Leo Roger Gray, 92, departed this life Friday, September 23, 2016, with family by his side at his Coconut Creek, FL home. Leo was born May 30, 1924 in Boston, MA, the only child of Leo W. and Ralphia Mitchell Gray. He graduated from Boston English High School in 1942 and soon enlisted in the U.S. Army Air Corps as a private. After graduation from the Tuskegee Army Air Field Flying School as a 2nd Lieutenant Single Engine Pilot in Class 44-G (SE), he completed combat pilot training at Walterboro Army Air Field in Walterboro, S.C. He was stationed in Italy with the 100th Fighter Squadron, 332nd Fighter Group, later known as the famed Red Tail pilots of the Tuskegee Airmen. He flew 15 combat missions over Europe before the War ended. Gray received the Air Medal with one oak leaf cluster, a Presidential Unit Citation, the Mediterranean Theatre of Operation ribbon with three battle stars, and the American Theatre and World War Il Victory ribbons. Separated from active duty in 1946, Lieutenant Colonel Gray retired from the United States Air Force Reserve with 41 years of military service.



Gray earned a Bachelor of Science degree in 1950 from the University of Massachusetts and a Master of Arts Degree in 1952 from the University of Nebraska, where he was inducted into the Gamma Sigma Delta National Agricultural Honor Society. He did post-graduate work at the University of Maryland from 1962 to 1964.



Leo began his professional civilian career in 1953 in the field of Agricultural Economics with the Agricultural Extension Service, University of Massachusetts. He joined the U.S. Department of Agriculture (USDA) in 1954 as an Agricultural Economist and wore many hats over the course of time. Perhaps most notable was the pivotal part he played in the Animal and Plant Health Inspection Service's Newcastle Disease Eradication Program in California. Most memorable and enjoyable to him was his time as an Economic Consultant to the U.S. Agency for International Development in West Africa (Senegal, Mali and Mauritania). Along the way, he founded and served as president of the Forum on Blacks in Agriculture and became Director of the Office of Program Planning, Food Safety and Quality Service. He retired from the USDA in 1984 with more than 30 years of service and numerous publications and awards to his credit.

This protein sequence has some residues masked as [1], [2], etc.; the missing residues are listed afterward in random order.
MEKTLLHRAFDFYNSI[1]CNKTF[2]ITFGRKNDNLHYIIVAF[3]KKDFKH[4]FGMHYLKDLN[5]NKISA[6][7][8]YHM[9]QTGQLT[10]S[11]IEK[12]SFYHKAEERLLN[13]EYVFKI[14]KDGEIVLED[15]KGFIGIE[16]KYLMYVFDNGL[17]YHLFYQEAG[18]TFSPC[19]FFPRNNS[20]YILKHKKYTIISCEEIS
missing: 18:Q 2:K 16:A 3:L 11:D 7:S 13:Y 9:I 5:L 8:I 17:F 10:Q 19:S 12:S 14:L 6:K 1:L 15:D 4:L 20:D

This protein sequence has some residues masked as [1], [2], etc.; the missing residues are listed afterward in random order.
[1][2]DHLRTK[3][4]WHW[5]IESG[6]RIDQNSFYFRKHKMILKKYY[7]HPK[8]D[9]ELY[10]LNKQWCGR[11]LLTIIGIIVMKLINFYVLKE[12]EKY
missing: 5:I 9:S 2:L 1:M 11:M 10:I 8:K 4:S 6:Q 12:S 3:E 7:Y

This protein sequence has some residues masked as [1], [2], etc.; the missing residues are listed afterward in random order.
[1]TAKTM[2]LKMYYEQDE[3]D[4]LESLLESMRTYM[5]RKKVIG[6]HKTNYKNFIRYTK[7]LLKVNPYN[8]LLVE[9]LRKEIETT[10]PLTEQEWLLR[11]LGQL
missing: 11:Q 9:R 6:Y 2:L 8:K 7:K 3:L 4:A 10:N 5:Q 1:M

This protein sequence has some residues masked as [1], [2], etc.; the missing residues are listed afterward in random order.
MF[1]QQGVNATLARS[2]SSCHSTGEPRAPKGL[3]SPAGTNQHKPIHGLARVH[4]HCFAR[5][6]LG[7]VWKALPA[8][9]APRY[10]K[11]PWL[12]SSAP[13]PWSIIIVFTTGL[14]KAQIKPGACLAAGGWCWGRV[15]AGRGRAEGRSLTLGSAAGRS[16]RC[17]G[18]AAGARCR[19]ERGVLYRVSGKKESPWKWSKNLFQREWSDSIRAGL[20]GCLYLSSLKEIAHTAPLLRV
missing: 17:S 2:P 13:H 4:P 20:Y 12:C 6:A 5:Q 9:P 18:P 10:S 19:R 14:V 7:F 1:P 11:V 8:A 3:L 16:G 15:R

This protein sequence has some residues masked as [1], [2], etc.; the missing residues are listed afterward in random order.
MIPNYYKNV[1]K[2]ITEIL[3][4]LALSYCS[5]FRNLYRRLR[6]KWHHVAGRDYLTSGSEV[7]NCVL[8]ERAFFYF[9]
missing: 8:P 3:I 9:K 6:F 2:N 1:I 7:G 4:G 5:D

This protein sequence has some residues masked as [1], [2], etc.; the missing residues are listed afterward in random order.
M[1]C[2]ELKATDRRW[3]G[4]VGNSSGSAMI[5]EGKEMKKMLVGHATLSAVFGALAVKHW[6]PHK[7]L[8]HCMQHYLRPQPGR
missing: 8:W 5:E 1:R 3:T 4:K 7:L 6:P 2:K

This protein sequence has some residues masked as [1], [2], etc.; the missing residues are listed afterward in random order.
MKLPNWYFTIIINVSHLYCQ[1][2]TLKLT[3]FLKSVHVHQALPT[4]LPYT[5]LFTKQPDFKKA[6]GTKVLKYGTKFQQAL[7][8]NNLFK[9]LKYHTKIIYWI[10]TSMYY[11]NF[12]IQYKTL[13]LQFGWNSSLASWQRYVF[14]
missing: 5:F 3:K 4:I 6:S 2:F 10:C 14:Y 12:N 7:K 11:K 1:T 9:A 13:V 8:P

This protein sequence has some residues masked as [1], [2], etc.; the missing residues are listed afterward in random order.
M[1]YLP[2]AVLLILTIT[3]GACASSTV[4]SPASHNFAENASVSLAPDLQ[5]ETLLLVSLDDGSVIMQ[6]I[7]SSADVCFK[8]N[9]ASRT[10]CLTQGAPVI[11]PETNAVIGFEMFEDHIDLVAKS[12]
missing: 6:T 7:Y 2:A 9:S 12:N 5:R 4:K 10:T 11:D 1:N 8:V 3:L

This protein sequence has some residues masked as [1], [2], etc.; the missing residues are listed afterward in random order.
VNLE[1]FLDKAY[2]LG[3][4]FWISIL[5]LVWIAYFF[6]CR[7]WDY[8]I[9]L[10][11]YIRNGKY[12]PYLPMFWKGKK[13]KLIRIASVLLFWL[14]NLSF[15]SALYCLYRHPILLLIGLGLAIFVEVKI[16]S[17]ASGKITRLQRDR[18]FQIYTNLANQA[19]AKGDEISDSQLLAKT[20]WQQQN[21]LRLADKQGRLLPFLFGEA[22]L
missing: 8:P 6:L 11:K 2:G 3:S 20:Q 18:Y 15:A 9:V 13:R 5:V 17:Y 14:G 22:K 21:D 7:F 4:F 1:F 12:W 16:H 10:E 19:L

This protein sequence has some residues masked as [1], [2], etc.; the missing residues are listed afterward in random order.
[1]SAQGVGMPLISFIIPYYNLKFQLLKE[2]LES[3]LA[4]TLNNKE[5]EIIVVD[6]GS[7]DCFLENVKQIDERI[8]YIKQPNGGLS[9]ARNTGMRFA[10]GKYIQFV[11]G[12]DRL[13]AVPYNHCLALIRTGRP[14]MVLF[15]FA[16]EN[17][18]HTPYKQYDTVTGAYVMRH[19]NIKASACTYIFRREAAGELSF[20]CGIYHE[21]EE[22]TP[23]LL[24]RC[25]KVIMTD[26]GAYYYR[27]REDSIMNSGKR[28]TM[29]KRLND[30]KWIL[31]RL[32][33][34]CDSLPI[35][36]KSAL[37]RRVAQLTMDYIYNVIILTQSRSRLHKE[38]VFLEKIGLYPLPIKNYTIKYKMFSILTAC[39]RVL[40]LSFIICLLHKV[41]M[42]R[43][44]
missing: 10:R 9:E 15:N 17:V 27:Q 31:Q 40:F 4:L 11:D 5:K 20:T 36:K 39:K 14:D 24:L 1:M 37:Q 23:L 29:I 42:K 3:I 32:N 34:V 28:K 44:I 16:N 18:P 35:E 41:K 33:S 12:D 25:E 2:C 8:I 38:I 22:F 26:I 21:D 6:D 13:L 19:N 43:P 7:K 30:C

His retirement lasted 32 years during which his passion was to empower and motivate youth, particularly toward careers in aviation and aerospace. He pursued that passion right up to the last month of his life by speaking nationally and internationally to audiences both young and old and by working through many organizations providing mentoring and scholarship money to young people. He was a Board member and lifetime member of the Military Officers Association of America (MOAA) and the Nan Knox Boys and Girls Club. He was a life member -of Tuskegee Airmen, Inc., the NAACP, the Air Force Association, Retired Officers Association, the P-51 Mustang Pilots Assoc., the American Legion and the Veterans of Foreign Wars (VFW). He was also a member of the Fort Lauderdale Power Squadron, the Civil Air Patrol and the Quiet Birdmen. Additionally, he enjoyed working part time as a head usher at the Broward Center for Performing Arts for 20 years, retiring at age 90. In 2006, LTC Gray received the Tuskegee Airmen Congressional Gold Medal presented by President George W. Bush, as well as an honorary Doctor of Public Service from Tuskegee University. Who's Who listed Gray in its 2008 book 100 Top Industry Experts. The Rotary Foundation of Rotary International named him a Paul Harris Fellow. The Broward County Commission declared February 14, 2012 LT. Col. Leo R. Gray Appreciation Day. Numerous other cities, universities and civic groups also bestowed honors upon him.



Predeceased by son Willard Stewart, Leo is survived by his wife Dianne, children Lynette Gray, Roger Gray (Octavia), Kathy Bryant (Carl), Bruce Stewart (Barbara), Selene Stewart, Amber Loewy (Johnny), Aunt Phyllis Knight, 10 grandchildren, 20 great-grandchildren and 3 great-great grandchildren as well as many cousins and many, many dear friends.



The Lonely Eagles now have a full compliment of combat leaders and the Tuskegee Airmen legacy lives on.







"Tuskegee Airmen" refers to the men and women, African-Americans and Caucasians, who were involved in the so-called "Tuskegee Experience", the Army Air Corps program to train African Americans to fly and maintain combat aircraft. The Tuskegee Airmen included pilots, navigators, bombardiers, maintenance and support staff, instructors, and all the personnel who kept the planes in the air.